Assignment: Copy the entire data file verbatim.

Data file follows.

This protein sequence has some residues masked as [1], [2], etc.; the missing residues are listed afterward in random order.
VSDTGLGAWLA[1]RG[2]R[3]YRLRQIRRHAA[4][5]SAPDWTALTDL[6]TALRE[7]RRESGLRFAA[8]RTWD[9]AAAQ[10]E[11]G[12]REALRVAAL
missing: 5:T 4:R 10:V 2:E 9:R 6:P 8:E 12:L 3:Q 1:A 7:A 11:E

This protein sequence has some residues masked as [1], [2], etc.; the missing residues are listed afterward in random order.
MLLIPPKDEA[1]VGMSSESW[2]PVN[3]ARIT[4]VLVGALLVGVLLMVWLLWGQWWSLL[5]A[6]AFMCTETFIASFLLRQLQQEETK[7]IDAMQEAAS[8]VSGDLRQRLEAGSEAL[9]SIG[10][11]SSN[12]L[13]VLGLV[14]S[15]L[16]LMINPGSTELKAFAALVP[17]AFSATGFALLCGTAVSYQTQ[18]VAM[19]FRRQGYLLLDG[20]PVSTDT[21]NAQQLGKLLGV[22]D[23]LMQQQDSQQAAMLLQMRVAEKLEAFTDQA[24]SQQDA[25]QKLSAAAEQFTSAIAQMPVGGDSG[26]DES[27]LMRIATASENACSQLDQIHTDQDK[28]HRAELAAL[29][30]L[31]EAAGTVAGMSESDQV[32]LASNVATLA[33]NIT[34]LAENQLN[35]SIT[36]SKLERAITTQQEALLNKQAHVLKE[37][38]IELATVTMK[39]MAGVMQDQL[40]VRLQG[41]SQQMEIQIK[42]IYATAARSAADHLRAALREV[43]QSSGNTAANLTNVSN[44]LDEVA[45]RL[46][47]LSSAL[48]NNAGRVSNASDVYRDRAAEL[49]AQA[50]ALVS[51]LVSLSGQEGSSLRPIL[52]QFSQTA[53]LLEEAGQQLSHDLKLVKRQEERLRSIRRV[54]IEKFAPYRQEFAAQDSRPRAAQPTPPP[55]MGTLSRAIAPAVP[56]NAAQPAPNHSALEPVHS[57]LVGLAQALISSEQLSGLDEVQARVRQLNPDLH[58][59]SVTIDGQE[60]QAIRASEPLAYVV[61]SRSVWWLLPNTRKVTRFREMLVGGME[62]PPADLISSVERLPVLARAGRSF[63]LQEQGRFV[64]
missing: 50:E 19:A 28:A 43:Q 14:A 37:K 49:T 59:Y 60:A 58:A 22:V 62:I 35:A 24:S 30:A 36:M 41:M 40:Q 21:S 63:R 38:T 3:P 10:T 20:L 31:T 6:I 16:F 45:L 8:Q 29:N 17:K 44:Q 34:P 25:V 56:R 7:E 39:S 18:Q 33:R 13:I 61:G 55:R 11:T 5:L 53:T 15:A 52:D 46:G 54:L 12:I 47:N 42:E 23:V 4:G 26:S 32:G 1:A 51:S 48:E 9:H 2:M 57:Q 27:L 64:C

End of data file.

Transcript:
This protein sequence has some residues masked as [1], [2], etc.; the missing residues are listed afterward in random order.
VSDTGLGAWLA[1]RG[2]R[3]YRLRQIRRHAA[4][5]SAPDWTALTDL[6]TALRE[7]RRESGLRFAA[8]RTWD[9]AAAQ[10]E[11]G[12]REALRVAAL
missing: 5:T 4:R 10:V 2:E 9:R 6:P 8:E 12:L 3:Q 1:A 7:A 11:E

This protein sequence has some residues masked as [1], [2], etc.; the missing residues are listed afterward in random order.
MLLIPPKDEA[1]VGMSSESW[2]PVN[3]ARIT[4]VLVGALLVGVLLMVWLLWGQWWSLL[5]A[6]AFMCTETFIASFLLRQLQQEETK[7]IDAMQEAAS[8]VSGDLRQRLEAGSEAL[9]SIG[10][11]SSN[12]L[13]VLGLV[14]S[15]L[16]LMINPGSTELKAFAALVP[17]AFSATGFALLCGTAVSYQTQ[18]VAM[19]FRRQGYLLLDG[20]PVSTDT[21]NAQQLGKLLGV[22]D[23]LMQQQDSQQAAMLLQMRVAEKLEAFTDQA[24]SQQDA[25]QKLSAAAEQFTSAIAQMPVGGDSG[26]DES[27]LMRIATASENACSQLDQIHTDQDK[28]HRAELAAL[29][30]L[31]EAAGTVAGMSESDQV[32]LASNVATLA[33]NIT[34]LAENQLN[35]SIT[36]SKLERAITTQQEALLNKQAHVLKE[37][38]IELATVTMK[39]MAGVMQDQL[40]VRLQG[41]SQQMEIQIK[42]IYATAARSAADHLRAALREV[43]QSSGNTAANLTNVSN[44]LDEVA[45]RL[46][47]LSSAL[48]NNAGRVSNASDVYRDRAAEL[49]AQA[50]ALVS[51]LVSLSGQEGSSLRPIL[52]QFSQTA[53]LLEEAGQQLSHDLKLVKRQEERLRSIRRV[54]IEKFAPYRQEFAAQDSRPRAAQPTPPP[55]MGTLSRAIAPAVP[56]NAAQPAPNHSALEPVHS[57]LVGLAQALISSEQLSGLDEVQARVRQLNPDLH[58][59]SVTIDGQE[60]QAIRASEPLAYVV[61]SRSVWWLLPNTRKVTRFREMLVGGME[62]PPADLISSVERLPVLARAGRSF[63]LQEQGRFV[64]
missing: 50:E 19:A 28:A 43:Q 14:A 37:K 49:T 59:Y 60:A 58:A 22:V 62:I 35:A 24:S 30:A 36:M 41:M 40:Q 21:S 63:R 38:T 3:P 10:T 20:L 31:T 6:I 16:F 45:L 8:Q 29:N 17:K 44:Q 34:P 25:V 56:R 7:E 39:S 18:Q 33:R 13:I 61:G 55:R 11:T 5:L 53:T 15:A 52:D 46:G 54:L 12:I 47:N 42:E 23:V 4:G 26:S 32:G 1:A 51:S 48:E 9:H 2:M 57:Q 27:L 64:C